Glimpses of the Union with God VI

Scholastic Theology vs Mystical Theology

Scholastic theology  = divine truths understood

Mystical theology= divine truths understood, are known, AND at the same time enjoyed[1]

  1. Selected Quotes from The Spiritual Canticle alternate between on line pdf and ICS translation
  2. O woods and thickets,

Planted by the hand of my Beloved!

O green meadow,

Coated, bright, with flowers,

Tell me, has he passed by you?

  1. Pouring out a thousand graces,

He passed these groves in haste;

And having looked at them,

With his image alone,

Clothed them in beauty.


  1. The chief object of the soul in these words is not to ask only for that affective and sensible devotion, wherein there is no certainty or evidence of the possession of the Bridegroom in this life; but principally for that clear presence and vision of His Essence, of which it longs to be assured and satisfied in the next. This, too, was the object of the bride who, in the divine song desiring to be united to the Divinity of the Bridegroom Word, prayed to the Father, saying, “Show me where You feed, where You lie in the midday.”22 For to ask to be shown the place where He fed was to ask to be shown the Essence of the Divine Word, the Son; because the Father feeds nowhere else but in His only begotten Son, Who is the glory of the Father. In asking to be shown the place where He lies in the midday, was to ask for the same thing, because the Son is the sole delight of the Father, Who lies in no other place, and is comprehended by no other thing, but in and by His beloved Son, in Whom He reposes wholly, communicating to Him His whole Essence, in the “midday,” which is eternity, where the Father is ever begetting and the Son ever begotten.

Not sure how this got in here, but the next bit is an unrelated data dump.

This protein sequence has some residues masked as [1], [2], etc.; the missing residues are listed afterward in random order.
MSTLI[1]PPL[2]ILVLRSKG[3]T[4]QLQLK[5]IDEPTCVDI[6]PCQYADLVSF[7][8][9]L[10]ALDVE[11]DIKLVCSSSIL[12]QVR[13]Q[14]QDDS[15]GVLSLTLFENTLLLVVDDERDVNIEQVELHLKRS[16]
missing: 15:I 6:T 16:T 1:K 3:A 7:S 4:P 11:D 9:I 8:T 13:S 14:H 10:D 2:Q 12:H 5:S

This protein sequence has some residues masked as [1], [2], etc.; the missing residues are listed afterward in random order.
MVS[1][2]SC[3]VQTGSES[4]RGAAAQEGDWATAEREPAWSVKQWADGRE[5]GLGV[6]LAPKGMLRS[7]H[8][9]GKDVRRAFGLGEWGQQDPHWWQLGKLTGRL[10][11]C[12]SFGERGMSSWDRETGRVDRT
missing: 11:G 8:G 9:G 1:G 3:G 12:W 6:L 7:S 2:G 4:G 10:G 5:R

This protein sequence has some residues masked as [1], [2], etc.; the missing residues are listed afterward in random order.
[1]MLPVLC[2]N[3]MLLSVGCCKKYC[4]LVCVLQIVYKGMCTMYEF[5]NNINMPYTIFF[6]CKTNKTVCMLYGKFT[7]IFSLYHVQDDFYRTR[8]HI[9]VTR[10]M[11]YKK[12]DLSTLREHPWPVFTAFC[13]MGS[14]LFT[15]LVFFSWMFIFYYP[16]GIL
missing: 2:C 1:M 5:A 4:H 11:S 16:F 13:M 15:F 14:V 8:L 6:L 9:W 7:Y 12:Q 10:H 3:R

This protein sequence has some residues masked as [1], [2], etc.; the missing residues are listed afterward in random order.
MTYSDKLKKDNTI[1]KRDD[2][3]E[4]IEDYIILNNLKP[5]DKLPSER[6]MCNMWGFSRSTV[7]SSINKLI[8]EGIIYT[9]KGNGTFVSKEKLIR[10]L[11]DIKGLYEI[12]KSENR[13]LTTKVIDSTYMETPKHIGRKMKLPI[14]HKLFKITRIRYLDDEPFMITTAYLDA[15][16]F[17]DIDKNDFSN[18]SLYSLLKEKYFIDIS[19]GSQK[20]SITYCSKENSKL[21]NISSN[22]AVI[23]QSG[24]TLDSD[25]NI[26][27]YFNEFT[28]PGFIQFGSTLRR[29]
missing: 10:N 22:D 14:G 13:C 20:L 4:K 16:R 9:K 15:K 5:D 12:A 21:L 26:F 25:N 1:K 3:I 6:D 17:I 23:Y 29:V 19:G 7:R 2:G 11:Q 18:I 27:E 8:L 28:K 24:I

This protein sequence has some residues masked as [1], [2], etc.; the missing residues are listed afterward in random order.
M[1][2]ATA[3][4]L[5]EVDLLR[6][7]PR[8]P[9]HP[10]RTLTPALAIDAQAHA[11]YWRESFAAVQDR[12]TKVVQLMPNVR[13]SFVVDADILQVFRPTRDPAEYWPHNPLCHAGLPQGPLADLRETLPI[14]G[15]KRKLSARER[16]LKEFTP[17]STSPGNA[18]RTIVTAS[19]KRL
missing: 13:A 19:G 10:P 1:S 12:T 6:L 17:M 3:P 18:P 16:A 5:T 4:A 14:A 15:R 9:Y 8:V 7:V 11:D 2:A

2. This pasture, then, is the Bridegroom Word, where the Father feeds in infinite glory. He is also the bed of flowers whereupon He reposes with infinite delight of love, profoundly hidden from all mortal vision and every created thing. This is the meaning of the bride-soul when she says,

“Where have You hidden Yourself?”[2]

  1. Hence, St. Augustine says: “I found You not without, O Lord; I sought You without in vain, for You are within,”23 God is therefore hidden within the soul, and the true contemplative will seek Him there in love, saying,

“Where have You hidden Yourself?”

  1. It brings a special happiness to a person to understand that God is never absent, not even from a soul in mortal sin (and how much less from one in a state of grace).[3]

If God were absent, there would be no existence. One good in hell is existence and annihilation.

 God loves enough allows to be in hell. Finding God, happiness found within. Happiness interior disposition.

  1. The bride has entered

The sweet garden of her desire,

 And she rests in delight,

Laying her neck

On the gentle arms of her Beloved.[4]

Commentary NB

Find the stanza quoted then look for the corresponding commentary

The bride has entered

The spiritual marriage is incomparably greater than the spiritual betrothal, for it is a total transformation in the Beloved, in which each surrenders the entire possession of self to the other with a certain consummation of the union of love. The soul thereby becomes divine, God though participation, insofar as is possible in this life. And thus, I think that this state never occurs without the soul’s being confirmed in grace, for the faith of both is confirmed when God’s faith in the soul is here confirmed. It is accordingly the highest state attainable in this life.

Want the fruit without the work

[1] Kavanaugh & Rodriguez 470


[3] Kavanaugh & Rodriguez 480

[4] Kavanaugh & Rodriguez 474

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